Posted by: Mike Willoughby | March 15, 2011

A Roller Coaster Life for Hope

Over the past several weeks, I have been using a roller coaster metaphor to describe the way life sometimes feels and how I feel about the words Paul writes in Romans 5:3-5. Roller coasters can be scary but if you are willing to get on the ride, it’s because you trust the designer of the ride. You trust the designer to have designed, tested and certified the ride to be a safe form of entertainment. In the same way, I believe the designer of the universe has designed your life with all of its exciting features with specific objectives in mind that are in your eternal best interest.

First, the passage again:

We also have joy with our troubles, because we know that these troubles produce patience. And patience produces character, and character produces hope. And this hope will never disappoint us, because God has poured out his love to fill our hearts. He gave us his love through the Holy Spirit, whom God has given to us.

The passage ends with these words of promise that “this hope will never disappoint us.” I think this is the great promise from the designer of life to each of us. As much as I may appreciate the lessons in patience and the opportunity for character building experiences, I have to admit to myself that the sufferings that lead to patience and good character also bring very real disappointment in this life. Paul writes that good character development leads to something called “this hope.” This hope must be something amazing because unlike so much of this life, here is something that is guaranteed to never disappoint. I want that!

So what is this thing called “this hope?” I remember old time preachers that would begin every sermon by quoting Miriam Webster. I never really liked sermons that quoted the dictionary, but I decided to go there anyway in search of a definition. In the Romans passage, hope is used as a noun although it is also frequently used as a verb in the Bible as well. An online dictionary says hope is…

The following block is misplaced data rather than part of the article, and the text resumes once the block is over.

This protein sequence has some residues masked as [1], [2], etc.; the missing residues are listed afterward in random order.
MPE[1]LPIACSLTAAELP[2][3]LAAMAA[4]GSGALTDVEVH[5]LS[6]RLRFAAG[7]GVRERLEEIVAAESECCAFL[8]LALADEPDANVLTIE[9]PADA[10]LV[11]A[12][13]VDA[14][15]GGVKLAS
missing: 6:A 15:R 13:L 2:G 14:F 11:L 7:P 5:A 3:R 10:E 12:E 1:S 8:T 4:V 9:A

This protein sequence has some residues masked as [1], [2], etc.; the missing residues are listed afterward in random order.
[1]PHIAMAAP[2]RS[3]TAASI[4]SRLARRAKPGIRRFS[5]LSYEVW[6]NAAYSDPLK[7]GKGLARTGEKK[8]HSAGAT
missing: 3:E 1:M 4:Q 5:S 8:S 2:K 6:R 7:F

• the feeling that what is wanted can be had or that events will turn out for the best: to have hope.
  • a particular instance of this feeling: the hope of winning
  • grounds for this feeling in a particular instance: there is little or no hope of his recovery.

See the pattern? So this thing that is guaranteed to not disappoint is something as ethereal as a feeling? I’m not feeling too good about any of these definitions so far.

Continuing…

  • a person or thing in which expectations are centered: the medicine was her last hope.
  • something that is hoped for: her forgiveness is my constant hope.
  • the theological virtue (at last something that sounds close) defined as the desire and search for a future good, difficult but not impossible to attain with God’s help.

So the promise in this passage is difficult to obtain even with God’s help??? That sounds like a distant hope at best. How about proper nouns?

  • A female given name (I like it! It doesn’t help me much, though)
  • Bob (as in Bob Hope)
  • John Hope, a famous U.S. educator lived from 1868-1936 (I didn’t know him – how famous can he be?)